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The Importance of the Universal Semantic Layer in Modern Data Analytics and BI

What is a semantic layer and how can a universal semantic layer enable your business users to deliver actionable insights and make data-driven decisions faster?

The semantic layer is a concept that has been around for decades. It remained an unsung hero relegated to the backdrop until recently, receiving a significant uptick in interest beginning in early 2022. What is a semantic layer and why is it gaining focus as an independent entity in today’s BI and analytics stack?

What Is a Semantic Layer?

For Further Reading:

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5 Steps to Implementing a Modern Data Fabric Framework

The Role of Ontologies within Unified Data Models

A semantic layer is a layer of abstraction that separates the physical view of data from the view seen by business users. It provides a logical view of the data that is easier to understand and work with. By providing a more business-friendly representation of data, it acts as a bridge between the raw data and the business users.

For instance, a typical sales data store would contain separate tables for billing transactions made on e-commerce sites, stores, and other channels. An enterprise would use other tables for storing product information, customer data, marketing campaign data, and so on. Business users need this data to answer questions such as “How much product sales growth was seen in Manhattan after a local digital advertising campaign?”, “What are the highest grossing product combos consumed by millennials in Los Angeles?”, or “Has the average order value of sales through apps improved from last year?”

However, finding answers requires querying, extracting, and aggregating data from multiple tables using joins, filters, or other complex operations. The user must understand the underlying data structure and complex relations between tables -- and be familiar with query languages such as SQL. Without this knowledge, business users must rely on data analysts to provide answers, creating dependencies and delays and eroding trust in insights received secondhand. Furthermore, the process hampers their ability to explore the data themselves for deeper insights and gain topical intelligence from it that is immediately actionable.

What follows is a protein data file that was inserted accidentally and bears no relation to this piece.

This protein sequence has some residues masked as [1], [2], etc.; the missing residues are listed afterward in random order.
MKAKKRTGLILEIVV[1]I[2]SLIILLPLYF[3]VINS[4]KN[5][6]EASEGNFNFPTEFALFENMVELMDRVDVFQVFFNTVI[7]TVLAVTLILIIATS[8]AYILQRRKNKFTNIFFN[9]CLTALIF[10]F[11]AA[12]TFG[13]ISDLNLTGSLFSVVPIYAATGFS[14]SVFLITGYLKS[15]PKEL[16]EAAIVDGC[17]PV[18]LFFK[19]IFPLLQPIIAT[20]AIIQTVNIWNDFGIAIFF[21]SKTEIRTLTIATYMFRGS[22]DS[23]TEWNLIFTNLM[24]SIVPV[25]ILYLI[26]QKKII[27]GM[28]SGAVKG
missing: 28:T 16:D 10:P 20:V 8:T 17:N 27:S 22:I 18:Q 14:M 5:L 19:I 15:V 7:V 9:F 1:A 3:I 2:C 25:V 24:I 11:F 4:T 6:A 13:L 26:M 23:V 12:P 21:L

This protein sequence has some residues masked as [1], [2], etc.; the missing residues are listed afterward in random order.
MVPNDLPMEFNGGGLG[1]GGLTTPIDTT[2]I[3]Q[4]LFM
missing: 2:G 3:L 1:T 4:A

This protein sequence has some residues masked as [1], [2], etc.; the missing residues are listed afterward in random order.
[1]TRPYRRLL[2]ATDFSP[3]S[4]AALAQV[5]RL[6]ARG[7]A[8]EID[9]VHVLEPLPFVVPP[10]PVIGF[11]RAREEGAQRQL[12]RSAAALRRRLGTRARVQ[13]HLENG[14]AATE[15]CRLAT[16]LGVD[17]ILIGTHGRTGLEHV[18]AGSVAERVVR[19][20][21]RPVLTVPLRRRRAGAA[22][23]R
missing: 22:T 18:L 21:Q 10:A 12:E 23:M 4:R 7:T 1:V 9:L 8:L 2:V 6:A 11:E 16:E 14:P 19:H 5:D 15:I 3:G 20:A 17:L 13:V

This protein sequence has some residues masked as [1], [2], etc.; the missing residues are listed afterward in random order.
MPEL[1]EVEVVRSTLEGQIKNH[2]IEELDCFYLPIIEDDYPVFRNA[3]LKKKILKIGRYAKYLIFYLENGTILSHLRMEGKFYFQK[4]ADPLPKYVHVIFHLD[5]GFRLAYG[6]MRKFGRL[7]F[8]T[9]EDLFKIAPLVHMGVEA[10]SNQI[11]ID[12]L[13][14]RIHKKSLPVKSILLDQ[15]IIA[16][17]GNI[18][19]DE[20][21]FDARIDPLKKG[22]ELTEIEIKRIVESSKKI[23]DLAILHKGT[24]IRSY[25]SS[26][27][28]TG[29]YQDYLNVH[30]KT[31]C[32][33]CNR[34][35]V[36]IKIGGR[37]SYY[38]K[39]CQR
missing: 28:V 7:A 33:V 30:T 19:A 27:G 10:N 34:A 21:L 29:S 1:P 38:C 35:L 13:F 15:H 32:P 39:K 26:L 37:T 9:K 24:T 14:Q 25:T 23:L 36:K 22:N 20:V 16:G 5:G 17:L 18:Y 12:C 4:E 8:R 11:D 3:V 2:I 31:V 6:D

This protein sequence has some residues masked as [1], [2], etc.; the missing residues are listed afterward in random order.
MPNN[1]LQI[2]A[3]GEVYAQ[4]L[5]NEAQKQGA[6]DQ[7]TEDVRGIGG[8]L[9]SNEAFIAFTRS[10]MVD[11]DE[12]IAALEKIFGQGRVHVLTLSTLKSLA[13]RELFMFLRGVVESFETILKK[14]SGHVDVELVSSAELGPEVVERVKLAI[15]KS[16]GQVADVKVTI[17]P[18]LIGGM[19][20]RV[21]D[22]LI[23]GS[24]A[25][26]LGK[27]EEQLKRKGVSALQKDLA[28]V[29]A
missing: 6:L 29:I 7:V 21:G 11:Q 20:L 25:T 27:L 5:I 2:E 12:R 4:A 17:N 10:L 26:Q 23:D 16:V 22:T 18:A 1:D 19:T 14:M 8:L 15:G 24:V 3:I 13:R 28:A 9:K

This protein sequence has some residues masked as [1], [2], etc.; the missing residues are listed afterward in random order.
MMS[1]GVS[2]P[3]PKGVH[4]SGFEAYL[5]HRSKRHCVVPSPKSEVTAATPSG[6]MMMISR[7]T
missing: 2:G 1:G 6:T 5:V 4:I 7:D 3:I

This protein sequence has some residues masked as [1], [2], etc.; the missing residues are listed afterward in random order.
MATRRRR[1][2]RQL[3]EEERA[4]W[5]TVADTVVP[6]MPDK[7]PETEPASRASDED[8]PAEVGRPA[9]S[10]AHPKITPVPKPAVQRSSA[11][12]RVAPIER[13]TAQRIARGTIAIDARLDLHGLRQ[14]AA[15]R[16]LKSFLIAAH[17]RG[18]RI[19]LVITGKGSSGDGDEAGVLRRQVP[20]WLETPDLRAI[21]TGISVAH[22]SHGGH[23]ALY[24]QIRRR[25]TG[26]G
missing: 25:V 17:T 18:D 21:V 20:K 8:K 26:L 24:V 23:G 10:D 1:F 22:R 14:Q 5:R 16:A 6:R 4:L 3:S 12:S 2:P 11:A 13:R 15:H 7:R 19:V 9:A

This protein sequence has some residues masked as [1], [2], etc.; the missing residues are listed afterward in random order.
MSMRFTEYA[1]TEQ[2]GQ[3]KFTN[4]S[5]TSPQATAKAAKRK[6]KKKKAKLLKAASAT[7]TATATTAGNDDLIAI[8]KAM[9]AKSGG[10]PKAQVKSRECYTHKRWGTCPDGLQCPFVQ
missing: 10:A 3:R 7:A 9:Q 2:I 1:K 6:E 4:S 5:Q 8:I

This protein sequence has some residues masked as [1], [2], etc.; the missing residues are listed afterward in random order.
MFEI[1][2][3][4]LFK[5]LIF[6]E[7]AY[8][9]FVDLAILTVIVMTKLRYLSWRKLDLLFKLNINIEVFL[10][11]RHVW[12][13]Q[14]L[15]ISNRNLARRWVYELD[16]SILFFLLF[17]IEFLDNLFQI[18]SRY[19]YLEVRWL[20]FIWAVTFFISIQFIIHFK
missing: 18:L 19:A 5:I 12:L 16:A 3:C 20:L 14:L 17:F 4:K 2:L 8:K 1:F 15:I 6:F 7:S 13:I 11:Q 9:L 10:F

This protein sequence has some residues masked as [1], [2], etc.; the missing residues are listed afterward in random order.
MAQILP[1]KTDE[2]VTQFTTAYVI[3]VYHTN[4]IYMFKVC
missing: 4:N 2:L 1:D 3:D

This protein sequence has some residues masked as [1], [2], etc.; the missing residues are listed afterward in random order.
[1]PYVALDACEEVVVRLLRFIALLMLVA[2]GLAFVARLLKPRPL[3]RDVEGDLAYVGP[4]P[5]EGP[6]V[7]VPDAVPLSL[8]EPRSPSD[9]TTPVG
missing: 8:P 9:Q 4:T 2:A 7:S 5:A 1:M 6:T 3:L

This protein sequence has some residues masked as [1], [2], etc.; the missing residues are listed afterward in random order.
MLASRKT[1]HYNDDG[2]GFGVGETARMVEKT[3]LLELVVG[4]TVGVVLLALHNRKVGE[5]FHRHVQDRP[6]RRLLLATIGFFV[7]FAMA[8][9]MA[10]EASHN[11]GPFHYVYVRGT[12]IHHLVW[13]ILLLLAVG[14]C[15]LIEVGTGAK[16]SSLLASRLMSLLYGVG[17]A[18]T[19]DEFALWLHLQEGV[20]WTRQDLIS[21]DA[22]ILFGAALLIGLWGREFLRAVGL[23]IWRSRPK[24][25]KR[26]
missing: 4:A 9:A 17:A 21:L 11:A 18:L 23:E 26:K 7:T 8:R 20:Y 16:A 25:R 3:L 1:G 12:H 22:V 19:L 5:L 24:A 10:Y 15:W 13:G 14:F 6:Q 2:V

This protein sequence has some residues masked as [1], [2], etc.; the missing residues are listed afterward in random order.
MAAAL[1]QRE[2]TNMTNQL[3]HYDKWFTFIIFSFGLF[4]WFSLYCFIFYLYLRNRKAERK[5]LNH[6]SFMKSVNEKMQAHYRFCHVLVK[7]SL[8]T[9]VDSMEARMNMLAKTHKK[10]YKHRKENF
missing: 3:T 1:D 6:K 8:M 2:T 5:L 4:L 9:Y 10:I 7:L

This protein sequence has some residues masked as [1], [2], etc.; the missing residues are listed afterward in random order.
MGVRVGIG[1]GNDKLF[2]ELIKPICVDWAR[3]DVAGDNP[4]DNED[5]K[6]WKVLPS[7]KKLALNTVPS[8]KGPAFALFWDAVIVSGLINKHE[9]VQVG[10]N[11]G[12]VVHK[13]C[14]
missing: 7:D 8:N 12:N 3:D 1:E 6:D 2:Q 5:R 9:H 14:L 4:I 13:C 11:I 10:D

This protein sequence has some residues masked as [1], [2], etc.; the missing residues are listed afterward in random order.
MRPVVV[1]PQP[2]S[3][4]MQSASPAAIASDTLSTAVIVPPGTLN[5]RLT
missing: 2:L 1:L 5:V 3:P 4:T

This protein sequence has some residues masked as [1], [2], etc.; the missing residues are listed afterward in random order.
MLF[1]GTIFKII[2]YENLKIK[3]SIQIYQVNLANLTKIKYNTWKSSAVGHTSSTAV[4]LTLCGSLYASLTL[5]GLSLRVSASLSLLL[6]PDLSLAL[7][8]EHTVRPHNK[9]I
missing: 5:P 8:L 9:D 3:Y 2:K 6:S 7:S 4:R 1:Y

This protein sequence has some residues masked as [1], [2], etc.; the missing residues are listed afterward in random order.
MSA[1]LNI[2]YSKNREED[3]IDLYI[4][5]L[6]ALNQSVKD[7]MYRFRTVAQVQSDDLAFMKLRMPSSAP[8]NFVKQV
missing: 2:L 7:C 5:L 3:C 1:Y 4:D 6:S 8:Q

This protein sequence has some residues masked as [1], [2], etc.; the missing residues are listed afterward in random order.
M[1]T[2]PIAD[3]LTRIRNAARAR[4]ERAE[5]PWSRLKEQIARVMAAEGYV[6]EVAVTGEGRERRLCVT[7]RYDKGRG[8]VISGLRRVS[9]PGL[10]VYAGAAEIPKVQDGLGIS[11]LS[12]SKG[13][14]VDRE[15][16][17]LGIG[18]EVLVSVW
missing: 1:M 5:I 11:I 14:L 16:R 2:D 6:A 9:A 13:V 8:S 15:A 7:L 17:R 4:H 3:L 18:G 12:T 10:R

This is where a semantic layer comes into play. As in the example, business users need dimensions (e.g., time, location), metrics (e.g., average order value, growth), and aggregations (e.g., revenue), but physical data stores actually contain fields and schema. Acting as a virtual layer between the business users and the underlying data sources, a semantic layer creates a business view of the underlying data, enabling users to access and analyze it without requiring technical expertise or knowledge of its structure.

The semantic layer does the heavy lifting of abstracting the complex underlying data into familiar business terms such as sales, revenue, customer, and product, establishing a common and standardized language across teams.

Realizing the promise of semantic layers, multiple BI tools and data discovery platforms implemented semantic layers within their products over the past decades and quickly became popular among business users.

Semantics Within BI Tools and the Fall from Favor